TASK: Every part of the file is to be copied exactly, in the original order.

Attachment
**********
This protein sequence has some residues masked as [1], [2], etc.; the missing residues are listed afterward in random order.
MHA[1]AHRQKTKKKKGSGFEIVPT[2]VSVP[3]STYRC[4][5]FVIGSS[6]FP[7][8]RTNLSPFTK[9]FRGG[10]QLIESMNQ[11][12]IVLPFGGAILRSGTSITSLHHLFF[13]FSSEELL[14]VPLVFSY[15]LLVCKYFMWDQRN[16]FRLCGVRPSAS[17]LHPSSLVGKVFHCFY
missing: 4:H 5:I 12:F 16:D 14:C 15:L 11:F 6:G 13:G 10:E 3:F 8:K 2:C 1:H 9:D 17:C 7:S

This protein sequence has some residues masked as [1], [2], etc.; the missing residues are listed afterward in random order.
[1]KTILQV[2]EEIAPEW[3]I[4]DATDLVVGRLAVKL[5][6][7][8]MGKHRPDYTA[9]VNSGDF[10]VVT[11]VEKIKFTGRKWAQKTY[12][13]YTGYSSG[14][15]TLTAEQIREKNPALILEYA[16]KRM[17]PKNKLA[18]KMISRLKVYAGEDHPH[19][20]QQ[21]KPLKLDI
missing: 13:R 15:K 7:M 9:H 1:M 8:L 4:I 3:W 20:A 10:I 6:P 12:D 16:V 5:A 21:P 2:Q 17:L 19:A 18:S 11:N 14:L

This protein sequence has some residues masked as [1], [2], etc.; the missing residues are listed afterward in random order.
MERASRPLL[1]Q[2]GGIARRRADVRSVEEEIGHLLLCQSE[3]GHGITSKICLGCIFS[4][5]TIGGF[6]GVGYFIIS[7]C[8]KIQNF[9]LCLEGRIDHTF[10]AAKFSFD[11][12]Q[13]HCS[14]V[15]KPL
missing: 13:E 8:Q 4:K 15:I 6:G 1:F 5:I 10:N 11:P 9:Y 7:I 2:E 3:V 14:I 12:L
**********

This protein sequence has some residues masked as [1], [2], etc.; the missing residues are listed afterward in random order.
MHA[1]AHRQKTKKKKGSGFEIVPT[2]VSVP[3]STYRC[4][5]FVIGSS[6]FP[7][8]RTNLSPFTK[9]FRGG[10]QLIESMNQ[11][12]IVLPFGGAILRSGTSITSLHHLFF[13]FSSEELL[14]VPLVFSY[15]LLVCKYFMWDQRN[16]FRLCGVRPSAS[17]LHPSSLVGKVFHCFY
missing: 4:H 5:I 12:F 16:D 14:C 15:L 11:F 6:G 13:G 10:E 3:F 8:K 2:C 1:H 9:D 17:C 7:S

This protein sequence has some residues masked as [1], [2], etc.; the missing residues are listed afterward in random order.
[1]KTILQV[2]EEIAPEW[3]I[4]DATDLVVGRLAVKL[5][6][7][8]MGKHRPDYTA[9]VNSGDF[10]VVT[11]VEKIKFTGRKWAQKTY[12][13]YTGYSSG[14][15]TLTAEQIREKNPALILEYA[16]KRM[17]PKNKLA[18]KMISRLKVYAGEDHPH[19][20]QQ[21]KPLKLDI
missing: 13:R 15:K 7:M 9:H 1:M 8:L 4:I 3:W 20:A 10:I 6:P 12:D 16:V 5:A 21:P 2:Q 17:L 19:A 18:S 11:N 14:L

This protein sequence has some residues masked as [1], [2], etc.; the missing residues are listed afterward in random order.
MERASRPLL[1]Q[2]GGIARRRADVRSVEEEIGHLLLCQSE[3]GHGITSKICLGCIFS[4][5]TIGGF[6]GVGYFIIS[7]C[8]KIQNF[9]LCLEGRIDHTF[10]AAKFSFD[11][12]Q[13]HCS[14]V[15]KPL
missing: 13:E 8:Q 4:K 15:I 6:G 1:F 5:I 10:N 11:P 9:Y 7:I 2:E 3:V 14:I 12:L